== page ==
Celebrating 75 years of the Australian Signals Directorate

Members of WRANS tapping out messages on the WT keys (Argus Newspaper Collection of Photographs, State Library of Victoria)
Members of WRANS tapping out messages on the WT keys (Argus Newspaper Collection of Photographs, State Library of Victoria)

The 1st of April 2022 marks a significant milestone for the Australian Signals Directorate – our 75th anniversary. Since its establishment in 1947, ASD has been hidden in plain sight, protecting Australia’s national security through signals analysis, uplifting our cyber defences, and building cutting-edge cyber and technological capabilities. Throughout its history, ASD has risen above and beyond, overcoming any challenges, persevering and adapting, innovating and collaborating, to keep Australians safe and secure.

ASD’s roots

ASD’s roots lie in WWII, with the establishment of two signals operations in Australia: the Fleet Radio Unit Melbourne (FRUMEL) and Central Bureau. From 1942 until the end of the war, FRUMEL and CB intercepted and decoded Japanese radio signals. These early signals intelligence agencies also hired a considerable number of women, including the ‘Garage Girls’, a part of Central Bureau, who worked to decipher vital intelligence signals.

Following WWII, ASD provided technical training and assistance to 547 Signal Troop deployed to Vietnam in 1966. 547 Signal Troop was credited with providing early warning of a planned attack on Australian, US and Thai forces, an act that saved hundreds of lives.

In 1977, Prime Minister Malcolm Fraser formally acknowledged the organisation’s existence, and we emerged from the shadows.

ASD over the last decade

The last decade has seen considerable changes to ASD’s business. In 2014, the Australian Cyber Security Centre (ACSC) was established, consisting of staff from ASD’s original Cyber Security Operations Centre (CSOC), as well as the Australian Crime Commission, Australian Federal Police, Australian Security Intelligence Organisation and the Computer Emergency Response Team (CERT) Australia.

In July 2018, we became a statutory agency, and in 2020, Rachel Noble commenced her appointment as Director-General, becoming the first woman to lead ASD. Our rich history has led us to where we are today.

Expanding for the future

In order to meet changes in our strategic environment, ASD must continue to evolve its capabilities. We must be able to deal with increasingly complex strategic circumstances, respond to developments in technology and provide our people with the best possible tools to enable our mission, maintain our capability edge and improve our resilience.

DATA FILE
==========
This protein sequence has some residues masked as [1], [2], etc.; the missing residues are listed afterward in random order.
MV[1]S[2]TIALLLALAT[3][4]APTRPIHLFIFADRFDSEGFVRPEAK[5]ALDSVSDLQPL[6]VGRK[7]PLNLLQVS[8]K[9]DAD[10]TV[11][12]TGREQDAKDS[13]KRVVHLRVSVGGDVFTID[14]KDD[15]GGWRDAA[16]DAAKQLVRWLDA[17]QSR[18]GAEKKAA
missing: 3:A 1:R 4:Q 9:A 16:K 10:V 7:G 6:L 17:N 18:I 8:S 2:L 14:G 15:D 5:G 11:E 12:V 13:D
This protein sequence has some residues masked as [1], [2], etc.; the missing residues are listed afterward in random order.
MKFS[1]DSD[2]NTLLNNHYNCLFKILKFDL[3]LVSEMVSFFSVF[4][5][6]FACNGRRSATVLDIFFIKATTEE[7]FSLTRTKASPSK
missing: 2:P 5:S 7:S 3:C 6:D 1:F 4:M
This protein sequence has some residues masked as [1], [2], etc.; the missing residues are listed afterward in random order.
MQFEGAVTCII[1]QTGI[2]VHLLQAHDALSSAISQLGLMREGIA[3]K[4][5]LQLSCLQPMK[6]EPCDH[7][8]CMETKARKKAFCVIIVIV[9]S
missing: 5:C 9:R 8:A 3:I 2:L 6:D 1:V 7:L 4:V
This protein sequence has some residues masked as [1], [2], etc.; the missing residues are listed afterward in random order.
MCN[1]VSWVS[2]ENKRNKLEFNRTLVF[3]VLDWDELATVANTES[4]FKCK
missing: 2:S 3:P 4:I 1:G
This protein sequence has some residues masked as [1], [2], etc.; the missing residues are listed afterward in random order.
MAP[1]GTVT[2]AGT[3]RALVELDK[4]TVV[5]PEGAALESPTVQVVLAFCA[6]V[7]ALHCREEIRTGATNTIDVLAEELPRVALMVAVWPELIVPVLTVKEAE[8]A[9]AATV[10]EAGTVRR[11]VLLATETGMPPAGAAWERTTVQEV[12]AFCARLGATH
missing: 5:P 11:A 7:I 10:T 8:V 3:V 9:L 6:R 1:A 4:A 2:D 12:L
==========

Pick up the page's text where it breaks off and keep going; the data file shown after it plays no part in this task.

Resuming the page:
REDSPICE (Resilience, Effects, Defence, SPace, Intelligence, Cyber, Enablers) is designed to respond to these challenges. It is the most significant single investment in ASD’s 75-year history and will help ASD anticipate and deter a crisis, block sophisticated cyber attacks against our critical infrastructure, strike back if and when needed, and ensure Australia’s cyber and intelligence capabilities are best prepared to respond to our strategic environment.


To commemorate 75 years of remarkable history, a number of events have been organised to reflect on our history and highlight our future. These are just a few, with many more to come.

  • From 31 March to 1 April, the National Carillon was illuminated in ASD colours to commemorate our anniversary.
  • From 1 April to 24 July, the National Museum of Australia will be showing DECODED: 75 Years of the Australian Signals Directorate, an exhibition showcasing ASD’s people, our stories, and artefacts including an Enigma machine.
  • On 1 April, the Australian War Memorial’s daily Last Post Ceremony shared the story of Lieutenant Alan Fairlie Kyle DSC, who served in 4th Divisional Signal Company in WWI and Coastwatch in WWII.
Acknowledgement of Country icon

Acknowledgement of Country
We acknowledge the Traditional Owners and Custodians of Country throughout Australia and their continuing connections to land, sea and communities. We pay our respects to them, their cultures and their Elders; past, present and emerging. We also recognise Australia's First Peoples' enduring contribution to Australia's national security.

Authorised by the Australian Government, Canberra